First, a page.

The holidays are just around the corner and that
means strapping in the kids for rides to grandma’s house.
Well, I hate to break this to you, but you’re
doing it wrong. Who says? No, not your mother.
According to a recent study from the Oregon
Health and Science University Hospital, 93 percent of new parents make at least one mistake “when positioning their infant in a
car safety seat or when installing the safety seat in their vehicle.” That’s,
like, almost everybody! Geesh! Can I get a break here?
Of course car seat safety is important and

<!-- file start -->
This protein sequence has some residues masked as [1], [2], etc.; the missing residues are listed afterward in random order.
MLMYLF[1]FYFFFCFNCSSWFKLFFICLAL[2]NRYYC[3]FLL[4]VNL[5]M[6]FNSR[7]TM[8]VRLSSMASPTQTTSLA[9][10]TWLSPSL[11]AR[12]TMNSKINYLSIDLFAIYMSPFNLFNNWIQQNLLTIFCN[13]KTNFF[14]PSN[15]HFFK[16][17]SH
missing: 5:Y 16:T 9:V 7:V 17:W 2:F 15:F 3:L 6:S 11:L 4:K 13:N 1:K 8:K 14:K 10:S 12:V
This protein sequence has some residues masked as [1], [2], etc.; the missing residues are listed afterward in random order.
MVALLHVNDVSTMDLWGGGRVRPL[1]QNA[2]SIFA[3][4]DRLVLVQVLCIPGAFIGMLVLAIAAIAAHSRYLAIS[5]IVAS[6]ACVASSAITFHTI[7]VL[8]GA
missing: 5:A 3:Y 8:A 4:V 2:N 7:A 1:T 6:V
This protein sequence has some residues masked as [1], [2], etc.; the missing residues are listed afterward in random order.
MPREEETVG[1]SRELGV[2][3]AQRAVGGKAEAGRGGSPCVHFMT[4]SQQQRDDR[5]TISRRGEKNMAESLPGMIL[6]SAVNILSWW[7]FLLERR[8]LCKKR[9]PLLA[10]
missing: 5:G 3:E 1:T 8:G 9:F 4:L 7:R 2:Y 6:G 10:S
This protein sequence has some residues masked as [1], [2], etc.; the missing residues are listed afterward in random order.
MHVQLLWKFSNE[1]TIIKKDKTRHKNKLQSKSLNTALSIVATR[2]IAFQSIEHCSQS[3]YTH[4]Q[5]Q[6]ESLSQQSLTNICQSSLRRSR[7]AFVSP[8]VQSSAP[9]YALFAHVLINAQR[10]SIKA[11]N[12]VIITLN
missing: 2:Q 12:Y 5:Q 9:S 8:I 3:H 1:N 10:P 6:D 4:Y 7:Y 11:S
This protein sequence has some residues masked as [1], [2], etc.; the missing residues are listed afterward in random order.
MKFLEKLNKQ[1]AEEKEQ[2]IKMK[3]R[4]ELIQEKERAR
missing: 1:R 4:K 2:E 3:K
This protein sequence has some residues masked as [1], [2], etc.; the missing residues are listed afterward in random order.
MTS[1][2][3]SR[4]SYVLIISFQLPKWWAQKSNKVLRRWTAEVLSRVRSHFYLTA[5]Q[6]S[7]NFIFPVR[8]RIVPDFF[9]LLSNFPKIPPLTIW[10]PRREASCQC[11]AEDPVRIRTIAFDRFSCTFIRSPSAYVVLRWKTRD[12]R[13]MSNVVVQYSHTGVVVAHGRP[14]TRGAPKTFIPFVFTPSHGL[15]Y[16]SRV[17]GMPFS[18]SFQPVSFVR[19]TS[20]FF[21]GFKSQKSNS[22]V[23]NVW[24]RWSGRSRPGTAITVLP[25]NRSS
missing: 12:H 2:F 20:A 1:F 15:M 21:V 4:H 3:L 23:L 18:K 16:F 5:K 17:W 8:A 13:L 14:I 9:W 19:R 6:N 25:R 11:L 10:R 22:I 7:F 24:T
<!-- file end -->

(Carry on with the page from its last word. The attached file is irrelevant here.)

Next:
there’s a right way to do it.
We insert, strap, snap, buckle and lock our children into position — only
satisfied our child’s safety is secure when their movement is limited to blinking.
But can we all just take a moment to remember
that childhood car safety wasn’t always so great? My parents, like other parents of the '70s — and their predecessors — relied on Darwin’s Theory of Evolution to protect us
in a moving car. “Survival of the Fittest,” that’s how we we rolled (literally).
It may surprise you to discover that the
earliest car seats weren’t even engineered with safety in mind. They were built
to make your little tyke’s trip more enjoyable and to keep them occupied.
So before you go scolding yourself for putting
your child at risk, because the chest strap is an inch too low, I present
these reminders of our own parent’s poor judgment to help you feel better — and
to use against them at holiday dinner.